Patients with TSC have a mutation in either TSC1 or TSC2, causing a loss of function of the TSC1/TSC2 complex and the dysregulation of the mTOR system. This loss results in haploinsufficiency in a large number of cells with only a germline mutation, but completely nullifies the function in a small number of cells with an additional somatic mutation, such as the tumor cells of SEGA and abnormal giant cells of cortical tubers. Clinically, haploinsufficiency remains harmless, causing neither structural nor functional abnormalities in all systemic organs. However, the brain is the only organ where haploinsufficiency by itself causes a mild, but recognizable, disturbance in cognitive and behavioral function, known as TAND, such as a slight decline of IQ by approximately 10 in human patients (Figure 3), and a decrease in social interaction in Tsc1+/− and Tsc2+/− mice. If a somatic mutation in the developing brain affects a subset of neurons, glial cells, or their precursor cells, the morphology and/or function of the cells may become severely impaired, as is the case with abnormal giant cells. The pathologic orchestration of the “haploinsufficient cells” and “null cells” may create a synaptic network with a tendency toward a distorted E/I balance. When severe epilepsy actually occurs in infancy, which is the critical period of synaptic formation and pruning, a vicious cycle of epileptic encephalopathy is formed, resulting in severe disability (ID and/or ASD) and further worsening of epilepsy. Recent advances in the studies of TSC have provided clinicians with candidates for robust therapeutic measures to escape from the vicious cycle, such as vigabatrin, mTOR inhibitors, and epilepsy surgery. Further progress in clinical and basic research is needed to significantly improve the neurological outcome and quality of life of infants and children with TSC-associated epilepsy.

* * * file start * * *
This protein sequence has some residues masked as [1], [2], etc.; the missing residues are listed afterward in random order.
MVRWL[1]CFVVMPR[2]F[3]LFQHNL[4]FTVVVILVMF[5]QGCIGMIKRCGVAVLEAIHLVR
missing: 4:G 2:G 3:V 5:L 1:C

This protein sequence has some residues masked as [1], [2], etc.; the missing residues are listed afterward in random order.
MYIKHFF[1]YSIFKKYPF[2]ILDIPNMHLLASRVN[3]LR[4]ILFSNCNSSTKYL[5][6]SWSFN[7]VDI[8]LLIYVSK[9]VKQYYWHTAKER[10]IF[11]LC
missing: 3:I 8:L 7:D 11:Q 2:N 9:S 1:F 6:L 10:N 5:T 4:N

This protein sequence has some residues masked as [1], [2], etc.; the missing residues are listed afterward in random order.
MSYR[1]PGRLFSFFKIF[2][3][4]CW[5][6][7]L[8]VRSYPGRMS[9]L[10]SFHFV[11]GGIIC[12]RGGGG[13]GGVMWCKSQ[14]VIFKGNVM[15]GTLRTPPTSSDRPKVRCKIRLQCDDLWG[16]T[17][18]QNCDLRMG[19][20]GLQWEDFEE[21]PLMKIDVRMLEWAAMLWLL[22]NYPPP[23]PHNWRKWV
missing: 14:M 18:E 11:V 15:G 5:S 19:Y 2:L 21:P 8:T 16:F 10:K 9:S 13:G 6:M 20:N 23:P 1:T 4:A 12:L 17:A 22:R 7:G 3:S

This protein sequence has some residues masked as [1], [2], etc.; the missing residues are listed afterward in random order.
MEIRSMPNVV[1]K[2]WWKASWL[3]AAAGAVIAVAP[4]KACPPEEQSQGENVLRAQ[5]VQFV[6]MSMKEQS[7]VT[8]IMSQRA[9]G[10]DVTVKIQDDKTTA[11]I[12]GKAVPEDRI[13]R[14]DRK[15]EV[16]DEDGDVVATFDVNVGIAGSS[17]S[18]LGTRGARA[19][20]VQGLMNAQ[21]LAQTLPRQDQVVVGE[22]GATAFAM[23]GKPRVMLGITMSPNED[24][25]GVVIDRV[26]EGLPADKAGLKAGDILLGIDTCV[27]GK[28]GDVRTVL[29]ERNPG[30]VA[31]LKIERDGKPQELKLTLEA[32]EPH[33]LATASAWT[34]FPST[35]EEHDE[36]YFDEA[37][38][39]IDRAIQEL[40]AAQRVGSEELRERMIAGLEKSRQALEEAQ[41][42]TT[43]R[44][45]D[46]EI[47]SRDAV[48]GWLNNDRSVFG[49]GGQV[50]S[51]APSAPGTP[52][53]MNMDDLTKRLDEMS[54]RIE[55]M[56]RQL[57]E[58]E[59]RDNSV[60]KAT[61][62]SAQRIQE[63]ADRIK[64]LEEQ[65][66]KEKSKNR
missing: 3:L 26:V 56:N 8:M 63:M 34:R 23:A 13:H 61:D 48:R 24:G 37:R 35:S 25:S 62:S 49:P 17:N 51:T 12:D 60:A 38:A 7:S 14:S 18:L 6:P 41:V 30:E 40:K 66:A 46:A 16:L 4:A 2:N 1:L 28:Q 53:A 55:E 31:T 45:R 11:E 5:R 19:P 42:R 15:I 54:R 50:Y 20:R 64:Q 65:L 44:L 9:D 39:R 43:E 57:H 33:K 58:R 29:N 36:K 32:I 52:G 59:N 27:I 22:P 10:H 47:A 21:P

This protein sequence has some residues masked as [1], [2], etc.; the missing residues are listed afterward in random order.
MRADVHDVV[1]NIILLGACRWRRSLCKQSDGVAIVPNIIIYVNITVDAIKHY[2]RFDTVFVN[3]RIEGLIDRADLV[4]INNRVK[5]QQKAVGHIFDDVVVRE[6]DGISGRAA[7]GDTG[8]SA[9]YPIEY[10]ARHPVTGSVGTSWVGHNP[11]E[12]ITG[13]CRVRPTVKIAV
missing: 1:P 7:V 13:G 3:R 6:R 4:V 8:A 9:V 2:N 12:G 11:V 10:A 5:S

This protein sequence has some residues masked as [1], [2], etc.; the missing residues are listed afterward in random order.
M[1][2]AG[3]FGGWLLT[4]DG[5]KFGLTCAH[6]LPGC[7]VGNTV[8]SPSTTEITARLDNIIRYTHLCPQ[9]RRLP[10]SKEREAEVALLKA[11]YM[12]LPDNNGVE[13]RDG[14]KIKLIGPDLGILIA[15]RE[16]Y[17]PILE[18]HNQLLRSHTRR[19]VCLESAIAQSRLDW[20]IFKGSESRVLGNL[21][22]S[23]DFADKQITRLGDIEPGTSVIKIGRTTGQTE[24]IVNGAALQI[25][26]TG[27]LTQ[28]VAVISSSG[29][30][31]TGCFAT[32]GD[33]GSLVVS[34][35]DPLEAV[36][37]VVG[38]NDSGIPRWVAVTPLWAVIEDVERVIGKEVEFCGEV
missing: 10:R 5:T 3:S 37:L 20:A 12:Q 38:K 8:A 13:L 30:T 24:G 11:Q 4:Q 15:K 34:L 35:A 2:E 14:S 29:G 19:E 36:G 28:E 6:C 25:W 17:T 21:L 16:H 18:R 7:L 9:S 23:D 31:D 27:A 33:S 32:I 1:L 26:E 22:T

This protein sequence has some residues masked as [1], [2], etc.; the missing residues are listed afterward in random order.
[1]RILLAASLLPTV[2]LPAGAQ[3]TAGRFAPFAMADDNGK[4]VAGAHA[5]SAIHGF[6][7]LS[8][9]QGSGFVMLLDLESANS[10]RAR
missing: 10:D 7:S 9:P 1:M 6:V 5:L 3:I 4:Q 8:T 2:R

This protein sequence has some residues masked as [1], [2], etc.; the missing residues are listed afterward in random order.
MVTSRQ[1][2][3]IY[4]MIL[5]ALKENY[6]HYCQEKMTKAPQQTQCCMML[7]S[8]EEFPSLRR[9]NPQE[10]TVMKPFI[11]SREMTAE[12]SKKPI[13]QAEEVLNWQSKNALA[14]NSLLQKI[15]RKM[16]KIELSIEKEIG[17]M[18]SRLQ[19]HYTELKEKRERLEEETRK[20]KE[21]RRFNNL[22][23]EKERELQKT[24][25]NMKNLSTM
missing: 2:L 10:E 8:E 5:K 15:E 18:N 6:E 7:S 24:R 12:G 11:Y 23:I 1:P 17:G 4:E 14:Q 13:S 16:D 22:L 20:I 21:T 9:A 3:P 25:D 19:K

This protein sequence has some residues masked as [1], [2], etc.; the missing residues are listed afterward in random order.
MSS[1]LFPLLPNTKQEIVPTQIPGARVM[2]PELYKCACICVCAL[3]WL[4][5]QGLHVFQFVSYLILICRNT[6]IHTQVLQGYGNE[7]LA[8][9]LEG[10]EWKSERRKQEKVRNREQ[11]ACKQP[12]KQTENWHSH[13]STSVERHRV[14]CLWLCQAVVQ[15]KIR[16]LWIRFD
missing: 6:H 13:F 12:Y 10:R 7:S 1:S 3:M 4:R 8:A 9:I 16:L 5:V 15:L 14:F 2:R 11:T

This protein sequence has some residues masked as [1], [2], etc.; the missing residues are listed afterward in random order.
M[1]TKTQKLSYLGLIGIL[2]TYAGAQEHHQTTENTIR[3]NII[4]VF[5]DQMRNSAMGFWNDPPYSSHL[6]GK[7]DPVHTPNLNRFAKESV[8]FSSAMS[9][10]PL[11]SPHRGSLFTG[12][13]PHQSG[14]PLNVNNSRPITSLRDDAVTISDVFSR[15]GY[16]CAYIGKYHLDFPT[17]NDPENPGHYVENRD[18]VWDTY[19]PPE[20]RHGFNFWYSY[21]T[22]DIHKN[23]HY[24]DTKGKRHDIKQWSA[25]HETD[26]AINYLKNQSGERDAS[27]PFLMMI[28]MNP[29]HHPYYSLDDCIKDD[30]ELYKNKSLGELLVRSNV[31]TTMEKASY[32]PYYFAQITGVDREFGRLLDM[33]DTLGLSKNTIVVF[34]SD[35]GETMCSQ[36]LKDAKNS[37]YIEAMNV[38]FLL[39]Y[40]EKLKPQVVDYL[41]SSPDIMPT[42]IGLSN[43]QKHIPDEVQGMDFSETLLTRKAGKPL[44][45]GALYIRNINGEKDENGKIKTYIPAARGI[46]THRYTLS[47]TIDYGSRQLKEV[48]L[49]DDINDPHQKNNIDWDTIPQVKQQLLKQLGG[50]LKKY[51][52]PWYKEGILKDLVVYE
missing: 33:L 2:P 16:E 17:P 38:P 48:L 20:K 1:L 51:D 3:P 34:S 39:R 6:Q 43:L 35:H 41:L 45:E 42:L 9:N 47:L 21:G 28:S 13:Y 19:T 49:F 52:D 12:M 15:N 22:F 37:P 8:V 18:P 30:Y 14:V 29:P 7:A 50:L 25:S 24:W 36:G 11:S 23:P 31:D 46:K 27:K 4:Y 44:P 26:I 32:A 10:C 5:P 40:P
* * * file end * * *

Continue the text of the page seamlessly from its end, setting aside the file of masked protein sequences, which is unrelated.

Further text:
Author Contributions

Writing—original draft preparation, M.M.; writing—review and editing, M.O., H.K. and A.S. All authors have read and agreed to the published version of the manuscript.


M.M. was supported by a Grant-in-Aid for Policy Research for Intractable Diseases (20FC1043) from the National Institute of Public Health, Japan.


We thank Sachio Takashima, Okio Hino, Toshiyuki Kobayashi, and Kazutaka Ikeda for research collaboration.

Conflicts of Interest

The authors declare no conflict of interest.


ACTHAdrenocorticotropic hormone
AKTProtein kinase B
ASDAutism spectrum disorder
4EBPEukaryotic translation initiation factor-4E-binding proteins
eIF4EEukaryotic translation initiation factor-4E
ERKExtracellular signal-related kinase
GABAGamma aminobutyric acid
IDIntellectual disability
IGFInsulin-like growth factor
IQIntelligence quotient
LTDLong-term depression
LTPLong-term potentiation
MEKMitogen-activated protein kinase kinase